- It’s 9 a.m. in Arlington, 6 a.m. in Cupertino, and still no Apple Store pre-order page for the Apple iPad despite rumors that the new tablet would be available for pre-order today. While we keep watch for you there, you can go to Amazon for a Protective Carrying Case, or to M-Edge to scope out a colorful choice of protective covers soon to be released for the iPad.
- If you’re among those who are questioning whether you want to lay out the $1,500-$2,500 that it will cost to keep a 3G iPad up and running over three or four years, the time may be coming when the iPad’s availability drives down prices for Apple’s iPod Touch. My partner in a Committed relationship loves the Kindle for iPod Touch app: she just finished reading Elizabeth Gilbert’s latest on her Touch (we bought the bestseller in the Kindle Store for $9.99), and brought the iPod to her book group last night so she could check her bookmarks during the conversation. Best place to keep track of the best prices for the various iPod Touch models? Amazon’s iPod Store.
Speaking of Apple, two little snippets that caught my eye from the 24/7WallStreet blog:
- Remember those bygone days when every new gadget that came along the pike was dubbed the next Kindle Killer? Alas, they are no more. 24/7 had a post last night on the latest upgrade of the Nintendo DS, called the DSi XL, which goes on sale March 28 (March 5 in the UK) with “what Nintendo calls its 100 Classic Books application which ‘transforms the Nintendo DS family of products into a library of timeless literature when it launches on June 14 at a suggested retail price of $19.99, highlighted by 100 works from authors such as William Shakespeare, Jules Verne, Jane Austen, Mark Twain and more. Readers can adjust the size of text, place bookmarks and even download new content via the Nintendo Wi-Fi Connection service.’ The article bills the ebook reader as the DSi XL’s “most important feature,” and the headline? “Nintendo’s Little iPad Killer.” But that doesn’t mean for a minute that Amazon shouldn’t focus some effort on outfitting the gadget with a Kindle App, just as I suggested the other day it should do for the Fisher-Price iXL Learning System.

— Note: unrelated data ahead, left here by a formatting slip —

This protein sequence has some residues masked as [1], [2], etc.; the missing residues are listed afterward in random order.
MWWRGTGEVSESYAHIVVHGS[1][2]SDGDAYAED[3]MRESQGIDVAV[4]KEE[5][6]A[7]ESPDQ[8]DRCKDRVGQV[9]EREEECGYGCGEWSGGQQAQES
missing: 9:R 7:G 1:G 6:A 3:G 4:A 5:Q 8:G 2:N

- On another front, in scanning a 24/7 post about Apple passing the 10 billion downloads mark in the iTunes Store, I noticed this line: “‘We make 9.1 cents off a song sale and that means a whole lot of pennies have to add up before it becomes a bunch of money,’ said Rick Carnes, president of the Songwriters’ Guild of America in comments reported by CNET.” Interesting, in light of the number of authors and publishers who seem to be backing Apple’s horse in the ebook pricing controversies. Scribes who think they can climb on Apple’s bandwagon and they’ll soon have Amazon exactly where they want it might want to think again about just what they’re wishing for. Before Apple even announced the iPad, Amazon announced it would soon begin paying 70% royalties directly to authors who opt in to direct Kindle publication in the $2.99 to $9.99 price range through Amazon’s Digital Text Platform.